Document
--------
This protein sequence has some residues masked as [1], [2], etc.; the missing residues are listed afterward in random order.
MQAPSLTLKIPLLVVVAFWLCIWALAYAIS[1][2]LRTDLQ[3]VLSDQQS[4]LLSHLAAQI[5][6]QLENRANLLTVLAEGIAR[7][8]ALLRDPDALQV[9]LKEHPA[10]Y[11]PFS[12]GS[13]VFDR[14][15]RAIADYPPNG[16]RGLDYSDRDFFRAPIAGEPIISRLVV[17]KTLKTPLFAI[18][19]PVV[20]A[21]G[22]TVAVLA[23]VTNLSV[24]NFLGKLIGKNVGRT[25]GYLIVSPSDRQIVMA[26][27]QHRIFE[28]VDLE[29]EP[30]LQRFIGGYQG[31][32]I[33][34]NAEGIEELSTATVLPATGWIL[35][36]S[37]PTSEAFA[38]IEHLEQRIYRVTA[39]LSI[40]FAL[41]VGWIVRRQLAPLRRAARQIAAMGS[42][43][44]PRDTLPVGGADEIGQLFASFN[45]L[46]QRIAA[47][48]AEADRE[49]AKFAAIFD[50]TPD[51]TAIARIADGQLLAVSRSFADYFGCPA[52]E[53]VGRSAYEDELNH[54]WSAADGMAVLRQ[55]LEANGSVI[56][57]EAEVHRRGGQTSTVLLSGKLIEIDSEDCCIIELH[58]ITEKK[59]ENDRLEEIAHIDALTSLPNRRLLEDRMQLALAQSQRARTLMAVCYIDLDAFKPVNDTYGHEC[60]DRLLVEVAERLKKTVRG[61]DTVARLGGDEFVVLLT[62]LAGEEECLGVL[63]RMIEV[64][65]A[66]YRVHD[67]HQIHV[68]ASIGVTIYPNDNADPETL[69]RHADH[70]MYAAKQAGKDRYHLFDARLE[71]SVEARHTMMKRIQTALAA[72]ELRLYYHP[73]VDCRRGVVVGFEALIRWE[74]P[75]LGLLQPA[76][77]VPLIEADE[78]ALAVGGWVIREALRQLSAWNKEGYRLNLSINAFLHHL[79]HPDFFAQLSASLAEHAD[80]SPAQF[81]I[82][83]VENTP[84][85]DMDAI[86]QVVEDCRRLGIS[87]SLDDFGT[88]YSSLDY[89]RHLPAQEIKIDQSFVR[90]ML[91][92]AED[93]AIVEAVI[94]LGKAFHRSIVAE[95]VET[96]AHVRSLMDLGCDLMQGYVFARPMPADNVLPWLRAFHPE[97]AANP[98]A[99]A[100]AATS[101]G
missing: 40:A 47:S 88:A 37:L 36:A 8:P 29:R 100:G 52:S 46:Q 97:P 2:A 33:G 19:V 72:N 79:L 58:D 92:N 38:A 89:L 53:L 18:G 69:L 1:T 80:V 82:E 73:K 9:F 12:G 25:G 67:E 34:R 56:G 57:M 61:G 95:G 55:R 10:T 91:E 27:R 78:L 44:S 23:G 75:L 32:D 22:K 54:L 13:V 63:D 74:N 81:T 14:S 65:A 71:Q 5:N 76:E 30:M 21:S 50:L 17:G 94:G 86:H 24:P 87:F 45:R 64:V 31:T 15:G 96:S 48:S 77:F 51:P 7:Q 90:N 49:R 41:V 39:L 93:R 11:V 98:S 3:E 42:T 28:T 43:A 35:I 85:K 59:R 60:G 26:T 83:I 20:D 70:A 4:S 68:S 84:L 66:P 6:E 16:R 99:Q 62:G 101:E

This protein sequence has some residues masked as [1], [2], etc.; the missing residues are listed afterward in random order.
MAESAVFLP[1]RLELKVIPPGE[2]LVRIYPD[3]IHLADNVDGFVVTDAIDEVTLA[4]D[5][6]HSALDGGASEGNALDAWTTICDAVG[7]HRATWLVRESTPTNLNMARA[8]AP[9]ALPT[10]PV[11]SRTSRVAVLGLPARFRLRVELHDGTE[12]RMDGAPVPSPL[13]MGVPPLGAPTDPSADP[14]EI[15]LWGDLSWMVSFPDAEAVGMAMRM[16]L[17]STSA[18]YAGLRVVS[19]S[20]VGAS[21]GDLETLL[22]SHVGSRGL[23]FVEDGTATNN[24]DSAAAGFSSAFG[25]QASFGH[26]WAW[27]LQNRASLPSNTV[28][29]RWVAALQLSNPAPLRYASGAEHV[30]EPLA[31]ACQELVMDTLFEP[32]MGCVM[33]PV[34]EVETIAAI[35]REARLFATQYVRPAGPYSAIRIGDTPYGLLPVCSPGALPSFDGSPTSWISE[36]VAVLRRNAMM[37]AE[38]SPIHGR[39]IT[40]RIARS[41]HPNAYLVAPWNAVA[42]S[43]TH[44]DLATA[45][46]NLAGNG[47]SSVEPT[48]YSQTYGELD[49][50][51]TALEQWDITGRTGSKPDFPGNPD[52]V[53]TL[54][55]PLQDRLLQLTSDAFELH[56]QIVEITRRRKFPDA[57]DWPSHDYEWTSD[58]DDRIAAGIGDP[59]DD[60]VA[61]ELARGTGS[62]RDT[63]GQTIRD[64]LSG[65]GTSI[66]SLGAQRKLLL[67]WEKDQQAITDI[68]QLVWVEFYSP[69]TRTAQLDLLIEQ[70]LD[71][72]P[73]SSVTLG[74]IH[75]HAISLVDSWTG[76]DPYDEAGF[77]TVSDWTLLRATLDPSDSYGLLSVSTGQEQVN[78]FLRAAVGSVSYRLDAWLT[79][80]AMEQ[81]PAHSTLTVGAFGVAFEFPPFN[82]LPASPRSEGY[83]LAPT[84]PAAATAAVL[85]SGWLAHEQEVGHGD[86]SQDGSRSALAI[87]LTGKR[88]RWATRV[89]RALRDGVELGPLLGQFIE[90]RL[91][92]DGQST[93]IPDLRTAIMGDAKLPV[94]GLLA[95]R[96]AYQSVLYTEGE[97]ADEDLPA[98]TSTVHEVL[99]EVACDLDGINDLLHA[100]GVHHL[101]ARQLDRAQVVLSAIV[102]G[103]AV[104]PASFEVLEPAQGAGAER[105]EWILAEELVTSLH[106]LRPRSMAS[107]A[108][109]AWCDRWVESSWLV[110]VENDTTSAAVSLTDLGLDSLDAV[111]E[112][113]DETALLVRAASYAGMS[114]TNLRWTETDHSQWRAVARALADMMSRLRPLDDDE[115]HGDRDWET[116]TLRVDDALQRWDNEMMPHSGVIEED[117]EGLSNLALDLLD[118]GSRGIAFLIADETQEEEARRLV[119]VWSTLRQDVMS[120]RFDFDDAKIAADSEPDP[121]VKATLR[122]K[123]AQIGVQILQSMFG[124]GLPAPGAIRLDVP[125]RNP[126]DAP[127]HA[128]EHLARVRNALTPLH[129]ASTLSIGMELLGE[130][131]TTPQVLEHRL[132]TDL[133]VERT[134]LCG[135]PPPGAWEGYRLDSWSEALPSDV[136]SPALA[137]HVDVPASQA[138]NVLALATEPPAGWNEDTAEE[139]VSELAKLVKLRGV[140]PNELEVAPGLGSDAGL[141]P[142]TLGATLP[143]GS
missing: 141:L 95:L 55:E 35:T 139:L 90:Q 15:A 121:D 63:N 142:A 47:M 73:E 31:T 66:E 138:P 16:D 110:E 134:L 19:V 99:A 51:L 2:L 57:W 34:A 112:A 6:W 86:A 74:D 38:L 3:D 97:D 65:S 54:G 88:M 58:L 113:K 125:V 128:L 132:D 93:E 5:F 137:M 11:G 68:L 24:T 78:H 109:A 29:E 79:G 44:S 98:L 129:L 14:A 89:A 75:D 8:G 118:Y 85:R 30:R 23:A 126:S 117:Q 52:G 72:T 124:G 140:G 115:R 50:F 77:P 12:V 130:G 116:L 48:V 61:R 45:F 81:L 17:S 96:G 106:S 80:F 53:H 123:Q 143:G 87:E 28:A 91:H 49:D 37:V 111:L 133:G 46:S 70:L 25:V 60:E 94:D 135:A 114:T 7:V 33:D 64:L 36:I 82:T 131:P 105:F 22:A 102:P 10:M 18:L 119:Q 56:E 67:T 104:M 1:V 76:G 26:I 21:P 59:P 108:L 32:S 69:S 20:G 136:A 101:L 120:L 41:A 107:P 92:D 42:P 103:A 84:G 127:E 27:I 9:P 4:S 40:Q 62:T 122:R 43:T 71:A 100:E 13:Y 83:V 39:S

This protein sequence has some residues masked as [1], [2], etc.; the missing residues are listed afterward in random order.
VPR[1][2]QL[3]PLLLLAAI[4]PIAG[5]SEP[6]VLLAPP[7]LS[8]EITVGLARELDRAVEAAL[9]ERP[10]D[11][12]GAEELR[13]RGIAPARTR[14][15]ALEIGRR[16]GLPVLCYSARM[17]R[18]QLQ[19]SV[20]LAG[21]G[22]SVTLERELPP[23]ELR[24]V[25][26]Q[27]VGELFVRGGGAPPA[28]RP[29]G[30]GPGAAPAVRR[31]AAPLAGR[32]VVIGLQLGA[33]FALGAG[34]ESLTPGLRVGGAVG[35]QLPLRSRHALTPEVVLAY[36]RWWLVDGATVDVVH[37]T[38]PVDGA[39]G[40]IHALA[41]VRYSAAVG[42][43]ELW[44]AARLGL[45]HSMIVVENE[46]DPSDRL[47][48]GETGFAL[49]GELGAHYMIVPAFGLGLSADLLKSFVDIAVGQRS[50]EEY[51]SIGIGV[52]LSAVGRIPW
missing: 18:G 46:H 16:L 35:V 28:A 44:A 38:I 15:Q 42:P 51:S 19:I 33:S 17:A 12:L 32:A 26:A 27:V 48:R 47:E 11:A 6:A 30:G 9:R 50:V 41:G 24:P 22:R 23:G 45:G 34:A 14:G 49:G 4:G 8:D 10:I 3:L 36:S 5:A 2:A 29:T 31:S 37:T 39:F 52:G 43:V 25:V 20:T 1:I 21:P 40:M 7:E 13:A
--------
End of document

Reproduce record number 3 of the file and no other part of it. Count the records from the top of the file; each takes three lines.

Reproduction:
This protein sequence has some residues masked as [1], [2], etc.; the missing residues are listed afterward in random order.
VPR[1][2]QL[3]PLLLLAAI[4]PIAG[5]SEP[6]VLLAPP[7]LS[8]EITVGLARELDRAVEAAL[9]ERP[10]D[11][12]GAEELR[13]RGIAPARTR[14][15]ALEIGRR[16]GLPVLCYSARM[17]R[18]QLQ[19]SV[20]LAG[21]G[22]SVTLERELPP[23]ELR[24]V[25][26]Q[27]VGELFVRGGGAPPA[28]RP[29]G[30]GPGAAPAVRR[31]AAPLAGR[32]VVIGLQLGA[33]FALGAG[34]ESLTPGLRVGGAVG[35]QLPLRSRHALTPEVVLAY[36]RWWLVDGATVDVVH[37]T[38]PVDGA[39]G[40]IHALA[41]VRYSAAVG[42][43]ELW[44]AARLGL[45]HSMIVVENE[46]DPSDRL[47][48]GETGFAL[49]GELGAHYMIVPAFGLGLSADLLKSFVDIAVGQRS[50]EEY[51]SIGIGV[52]LSAVGRIPW
missing: 18:G 46:H 16:L 35:V 28:A 44:A 38:I 15:Q 42:P 51:S 19:I 33:S 17:A 12:L 32:A 26:A 27:V 48:R 47:E 11:A 6:A 30:G 9:R 50:V 41:G 24:P 22:R 23:G 45:G 34:A 14:G 49:G 4:G 8:D 10:I 3:L 36:S 5:A 2:A 29:T 31:S 37:T 39:F 52:G 43:V 25:V 20:T 1:I 21:P 40:M 7:E 13:A